Believe like a Calvinist, preach like an Arminian?

Discussion in 'Pastoral Ministries' started by Van, Apr 30, 2015.

  1. Van

    Van
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    Often congregations are comprised of Calvinistic leaning folks and Arminian leaning folks. They have sat under Pastors that present lukewarm food, vague pablum that might mean this or might mean that.

    Yes, some passages of scripture are vague or ambiguous, where scholars disagree about what is actually being said. But if we are sure, or pretty sure the idea was this, and not that, should we not preach "our" truth. Or is it sound ministry to sail under false colors for the sake of unity?

    Recently, on this forum, a thread addressed "ignorant Pastors" who taught other than the Calvinist doctrine of Limited Atonement. Setting aside the fact I believe that view is unsound, what about those who believe in "limited atonement" (Christ did not die for all mankind) but preach that salvation is available to all people?

    Frequently we see threads where the word "atonement" is used but not defined. When Christ died, did He set aside the specific sins, past, present and future, of specific individuals or foreseen individuals? Or did Christ's death pay the ransom for all mankind, such that whoever is spiritually placed in Christ may undergo the circumcision of Christ where the specific sins (past present and future) of that individual are set aside. Two totally different understandings of scripture.

    Should we pretend the answer to which view is correct is a mystery and we soft pedal around it?
     
  2. Scott J

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    I believe the Atonement is limited in its effect but not its sufficiency. Some do teach that Christ died only for the elect... but that view makes His death insufficient. But yours makes it impotent. If Christ died for all men "effectively" then either all men are saved or Christ's blood is insufficient to accomplish the intent of God.

    But Christ in a real sense DID affirm general grace on the Cross.... that God didn't immediately destroy all of creation.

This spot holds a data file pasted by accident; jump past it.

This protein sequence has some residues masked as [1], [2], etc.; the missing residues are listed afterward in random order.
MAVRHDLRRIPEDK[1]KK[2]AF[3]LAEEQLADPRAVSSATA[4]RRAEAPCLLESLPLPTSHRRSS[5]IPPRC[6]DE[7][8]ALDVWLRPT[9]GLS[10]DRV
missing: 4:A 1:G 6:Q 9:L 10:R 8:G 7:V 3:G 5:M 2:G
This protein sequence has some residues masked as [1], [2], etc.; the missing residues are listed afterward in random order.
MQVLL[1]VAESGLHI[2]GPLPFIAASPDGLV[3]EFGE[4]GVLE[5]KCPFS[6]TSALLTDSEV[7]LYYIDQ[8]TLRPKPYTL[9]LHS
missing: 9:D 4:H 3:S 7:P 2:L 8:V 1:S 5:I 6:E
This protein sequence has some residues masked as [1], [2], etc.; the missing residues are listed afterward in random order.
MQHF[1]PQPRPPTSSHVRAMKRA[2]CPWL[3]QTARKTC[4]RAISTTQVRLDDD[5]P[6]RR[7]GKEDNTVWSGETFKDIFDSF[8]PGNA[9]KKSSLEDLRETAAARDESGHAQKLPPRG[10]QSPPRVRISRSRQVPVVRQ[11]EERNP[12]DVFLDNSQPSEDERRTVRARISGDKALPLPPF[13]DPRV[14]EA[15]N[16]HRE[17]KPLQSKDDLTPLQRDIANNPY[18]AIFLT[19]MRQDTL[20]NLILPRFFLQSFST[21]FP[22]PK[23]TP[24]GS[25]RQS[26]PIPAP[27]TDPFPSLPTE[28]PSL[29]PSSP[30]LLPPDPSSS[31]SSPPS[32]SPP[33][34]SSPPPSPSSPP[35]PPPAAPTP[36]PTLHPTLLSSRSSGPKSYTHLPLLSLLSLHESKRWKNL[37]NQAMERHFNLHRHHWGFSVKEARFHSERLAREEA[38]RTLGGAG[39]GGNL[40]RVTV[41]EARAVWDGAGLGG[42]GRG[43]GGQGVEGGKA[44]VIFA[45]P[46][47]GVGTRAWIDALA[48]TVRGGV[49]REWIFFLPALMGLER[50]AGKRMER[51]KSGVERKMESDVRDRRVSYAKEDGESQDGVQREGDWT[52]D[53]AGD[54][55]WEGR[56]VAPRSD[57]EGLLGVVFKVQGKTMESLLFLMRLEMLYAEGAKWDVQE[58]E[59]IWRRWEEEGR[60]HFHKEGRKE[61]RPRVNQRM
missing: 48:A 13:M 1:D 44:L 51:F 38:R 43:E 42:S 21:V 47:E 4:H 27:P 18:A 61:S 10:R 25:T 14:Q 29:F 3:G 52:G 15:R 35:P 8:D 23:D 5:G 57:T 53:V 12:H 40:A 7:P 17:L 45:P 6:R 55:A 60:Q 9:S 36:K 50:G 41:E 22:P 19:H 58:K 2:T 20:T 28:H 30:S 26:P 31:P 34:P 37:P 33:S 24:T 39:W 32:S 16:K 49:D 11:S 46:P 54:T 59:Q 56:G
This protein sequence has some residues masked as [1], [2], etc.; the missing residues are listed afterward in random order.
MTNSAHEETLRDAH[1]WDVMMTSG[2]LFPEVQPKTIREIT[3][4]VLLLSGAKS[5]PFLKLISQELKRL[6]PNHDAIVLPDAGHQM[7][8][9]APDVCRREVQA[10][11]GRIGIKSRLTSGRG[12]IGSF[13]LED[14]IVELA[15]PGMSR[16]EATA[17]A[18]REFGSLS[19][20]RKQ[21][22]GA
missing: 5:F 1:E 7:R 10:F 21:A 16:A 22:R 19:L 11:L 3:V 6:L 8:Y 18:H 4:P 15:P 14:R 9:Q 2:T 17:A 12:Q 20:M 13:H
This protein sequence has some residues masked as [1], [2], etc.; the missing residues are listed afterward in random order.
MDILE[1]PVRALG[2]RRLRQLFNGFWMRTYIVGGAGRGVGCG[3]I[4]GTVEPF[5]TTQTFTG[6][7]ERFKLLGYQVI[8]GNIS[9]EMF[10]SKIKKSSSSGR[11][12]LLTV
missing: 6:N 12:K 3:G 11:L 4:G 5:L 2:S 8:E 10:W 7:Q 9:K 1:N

My view is that people generally ask the wrong question. They imply it is somehow unjust for God to save some but not others if truly it is by His preordained will. But the true "injustice" is that ANY should be saved and much less considering the price of that salvation.

    Those who go to hell have no complaint nor do those who speculate on this subject. God did not make them do it. He offered and they WILLFULLY rejected him as will all men in their natural state. God gets NONE of the blame for those who say no... but gets ALL of the glory for those who say "yes"... even when it comes to regenerating their will so that they WILLFULLY say yes.


    To your question, Spurgeon, Whitefield, Edwards, and others were calvinistic and preached that way. They were very effective in leading people to Christ. In general, the more "arminian" someone preaches... the more false professions we see in those who respond.
     
  3. Rippon

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    Charles Finney went beyond mere Arminians --he was a raging Pelagian. His "converts" didn't stick in those "burned-over districts."

    But, in a complete contrast to Finney, Asahel Nettleton reached the lost and they, most of them, remained faithful to the Lord for the rest of their lives. And he was quite the Calvinist --stricter than Whitefield of the previous generation.
     
  4. Van

    Van
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    Hi Scott, thanks for your post. We agree folks should preach what they believe and not sail under false colors. Naturally I disagree that my view makes Christ's death for all mankind impotent. Each and every person saved, the same group your view agrees are saved, is saved by the blood of Jesus. So the charge of impotence is in itself impotent.

    We agree it would be "fair" for everyone to face the perfect justice of God, being punished eternally for their sins. Saving some tempers that perfect justice with mercy. Nothing unfair about that.

    You say all men will reject God in that natural state, but have no answer for Matthew 23:13 where men in their natural state were seeking God effectively, for they were actually entering heaven.

    As far as preaching like an Arminian, consider J. Edwards. He used "fear" i.e. sinner in the hands of an angry God, when according to Calvinism, no natural person would be moved. Yet he moved many!

    And I find it interesting that you claim that Arminian preaching, i.e. Christ died for all mankind, and therefore salvation is available to you, results in more "false professions." Why would a person who is unable to receive the gospel, because of total spiritual inability, profess Christ?

    Bottom line, those that present the gospel, should present the gospel they actually believe in. Or so it seems to me.
     
  5. padredurand

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    Van, have you ever seen one of those troubleshooting charts that lead you through a series of steps that hopefully leads you to a resolution? Say your toaster won't toast. You look at the top of the matrix and it says Toaster Won't Toast. You run your finger down the line and it says Is it plugged in? Follow the line that says No and it tells you to plug it in. The line that says Yes leads you to more steps.... You know what I'm talking about?